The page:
• Brown-Sequard syndrome

13
SPINAL SHOCK
  • Spinal shock occurs in major SCI
  • It is a source of confusion
  • It is Neurogenic shock

14
INVOLVEMENT
  • Spinal shock involves
  • Loss of motor function
  • Loss of sensory function
  • Loss of sympathetic autonomic function
  • Higher the lesion greater is the severity
  • More severe the lesion duration of spinal
    shock

15
FREQUENCY OF SPINAL SHOCK
  • Most severe - complete cervical cord
    injuries
  • Less severe - incomplete thoracic injuries
  • Minimal - lumbar injuries

16
SOMATIC MOTOR COMPONENT
  • Paralysis
  • Flaccidity
  • Areflexia Deep tendon
  • Cutaneuos

17
SENSORY AND AUTONOMIC COMPONENT
  • Sensory - Anaesthesia to all modalities
  • Autonomic Hypotension skin hyperaemia and
    warmth (sympathetic) bradycardia (unopposed
    vagotonia)

18
MECHANISM OF SPINAL SHOCK
  • Mechanism unknown
  • May be temporary electrolyte or neurotransmitter
    effect on impulse conduction

19
DIFFICULTY
  • Differentiate between
  • Physiological spinal shock
  • Pathological SCI
  • Variable duration of shock
  • Hours to weeks

20
CLINICAL GUIDELINE
  • Motor and sensory components of spinal shock
    lasts only an hour or less
  • By the time patient is examined these elements
    have terminated
  • Most advanced countries patient is examined
    between 1 4 hours
  • Reflex and autonomic lasts days to months.
  • Safe course follow motor and sensory deficits
  • The guideline does not undermine the value of PR
    examination periodically to know sphincter tone.

21
Difference between spinal and systemic shock
SPINAL SHOCK
SYSTEMIC SHOCK(Hypovolaemic)
  • Hypotension
  • Brady carde
  • Warm ext
  • Hypotension
  • Tachicardia
  • Cold extremities

22
WHIPLASH SYNDROME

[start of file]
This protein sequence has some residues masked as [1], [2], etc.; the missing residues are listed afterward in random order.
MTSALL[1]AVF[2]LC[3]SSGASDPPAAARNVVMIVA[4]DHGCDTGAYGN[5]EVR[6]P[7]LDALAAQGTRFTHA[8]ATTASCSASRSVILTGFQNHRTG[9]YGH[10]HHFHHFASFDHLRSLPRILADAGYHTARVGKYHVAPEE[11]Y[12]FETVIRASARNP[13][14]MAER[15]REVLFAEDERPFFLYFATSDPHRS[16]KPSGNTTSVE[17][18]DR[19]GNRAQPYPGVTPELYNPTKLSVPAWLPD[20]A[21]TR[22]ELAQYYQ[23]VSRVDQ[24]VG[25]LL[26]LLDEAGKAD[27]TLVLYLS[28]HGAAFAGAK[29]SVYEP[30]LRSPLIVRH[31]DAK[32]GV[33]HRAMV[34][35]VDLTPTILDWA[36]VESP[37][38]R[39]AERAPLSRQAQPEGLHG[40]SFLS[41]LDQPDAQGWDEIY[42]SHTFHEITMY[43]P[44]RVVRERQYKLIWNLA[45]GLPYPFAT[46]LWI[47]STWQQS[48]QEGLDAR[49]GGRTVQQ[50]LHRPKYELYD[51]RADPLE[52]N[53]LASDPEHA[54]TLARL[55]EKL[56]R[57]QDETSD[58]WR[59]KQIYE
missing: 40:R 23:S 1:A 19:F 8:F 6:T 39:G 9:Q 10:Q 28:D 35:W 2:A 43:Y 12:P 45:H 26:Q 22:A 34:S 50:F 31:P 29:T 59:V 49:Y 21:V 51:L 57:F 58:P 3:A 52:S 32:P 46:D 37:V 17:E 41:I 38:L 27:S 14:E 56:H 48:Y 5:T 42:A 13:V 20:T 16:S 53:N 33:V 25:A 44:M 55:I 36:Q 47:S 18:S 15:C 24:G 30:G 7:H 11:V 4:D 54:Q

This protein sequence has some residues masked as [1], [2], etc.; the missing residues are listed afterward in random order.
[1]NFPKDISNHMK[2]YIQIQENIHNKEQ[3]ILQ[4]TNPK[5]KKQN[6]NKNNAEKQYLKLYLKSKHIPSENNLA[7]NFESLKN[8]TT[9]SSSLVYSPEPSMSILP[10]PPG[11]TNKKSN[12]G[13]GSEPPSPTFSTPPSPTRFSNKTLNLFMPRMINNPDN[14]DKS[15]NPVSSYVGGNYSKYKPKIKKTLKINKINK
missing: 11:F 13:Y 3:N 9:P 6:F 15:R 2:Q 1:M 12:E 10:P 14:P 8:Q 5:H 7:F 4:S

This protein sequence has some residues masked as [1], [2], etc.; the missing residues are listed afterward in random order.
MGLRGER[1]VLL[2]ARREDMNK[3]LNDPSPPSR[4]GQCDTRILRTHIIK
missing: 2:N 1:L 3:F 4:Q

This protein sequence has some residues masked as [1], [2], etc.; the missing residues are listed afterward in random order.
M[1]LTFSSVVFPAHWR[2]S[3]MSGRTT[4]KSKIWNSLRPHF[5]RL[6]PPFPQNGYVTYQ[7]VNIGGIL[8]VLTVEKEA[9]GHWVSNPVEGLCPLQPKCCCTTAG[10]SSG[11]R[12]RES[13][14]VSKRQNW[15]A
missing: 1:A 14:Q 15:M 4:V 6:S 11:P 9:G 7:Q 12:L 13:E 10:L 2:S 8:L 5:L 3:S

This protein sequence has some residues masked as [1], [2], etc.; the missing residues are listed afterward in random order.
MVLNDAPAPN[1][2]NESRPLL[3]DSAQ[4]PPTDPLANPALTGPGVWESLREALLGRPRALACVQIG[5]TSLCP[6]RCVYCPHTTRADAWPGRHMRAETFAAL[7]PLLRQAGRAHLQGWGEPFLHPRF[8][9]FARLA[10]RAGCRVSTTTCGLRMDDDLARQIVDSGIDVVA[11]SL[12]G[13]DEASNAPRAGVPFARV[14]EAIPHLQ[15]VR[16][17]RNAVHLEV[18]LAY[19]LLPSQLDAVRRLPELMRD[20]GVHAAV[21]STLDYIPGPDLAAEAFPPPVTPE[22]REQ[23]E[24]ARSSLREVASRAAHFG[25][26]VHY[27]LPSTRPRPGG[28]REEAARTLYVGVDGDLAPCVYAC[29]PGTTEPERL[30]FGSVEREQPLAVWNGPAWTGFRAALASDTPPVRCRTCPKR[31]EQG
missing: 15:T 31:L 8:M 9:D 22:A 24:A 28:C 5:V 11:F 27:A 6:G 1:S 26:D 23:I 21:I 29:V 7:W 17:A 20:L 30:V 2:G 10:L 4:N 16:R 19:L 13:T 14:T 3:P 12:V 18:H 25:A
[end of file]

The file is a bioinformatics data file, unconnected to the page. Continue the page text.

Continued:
• Cervical hyperextension injuries
  • Described by A.G. Davis in 1945
  • Cervical spine injuries in car accidents

23
WHIPLASH
  • Trauma causing cervical muscle-ligamental strain
  • Cause acceleration/deceleration of head in
    relation to trunk in any plane
  • Highest incidence rear end accidents
  • Seat belt possibly increases the incidence

24
PATHOLOGY
  • TYPICAL - Rear car accident - Hyperextension
  • Tear of sternomartoid, ALL, ant. annulus,
    avulsion of disc, longer colli, oesophageal tear,
    laryngeal haematoma, brain stem contusion,
    sp.cord oedema
  • Avulsion of nerve roots
  • Damage to cervical sympathetic chain
  • MRI upto 4 months can detect injury.

25
ACCELERATION INJURY
26
SIGNS AND SYMPTOMS
  • Pain in the neck-muscle sprain and ligaments
    injury
  • Headaches common upto 6 months
  • Thoraco lumbar backpain-present in 40 of
    patients . Difficult to treat.
  • Paraesthesiae in hands. Could be due to brachial
    plexus stretch.
  • Dysphagia- present in 15. Takes long time to
    recover.
  • Uncommon- Dizzines, vertigo, visual and auditory
    disturbances.
  • 20 show neurological signs.

27
RADIOLOGY
  • Plain x-rays show muscle spasm
  • Obliterated lordosis
  • Spine is straight

28
X-RAY APPEARANCE IN WHIPLASH
29
MRI is useful to detect soft tissue injury
  • PIVD in 20 age 45-64 years
  • PIVD in 57 age gt 64
  • Spinal cord impingement
  • 16 - 45-64
  • 26 - gt64 years

30
PROGNOSIS
  • Symptoms usually last 6 months
  • Treatment
  • Rest 2 weeks
  • Soft collar 2 weeks
  • Analgesics when necessary

31
THANK YOU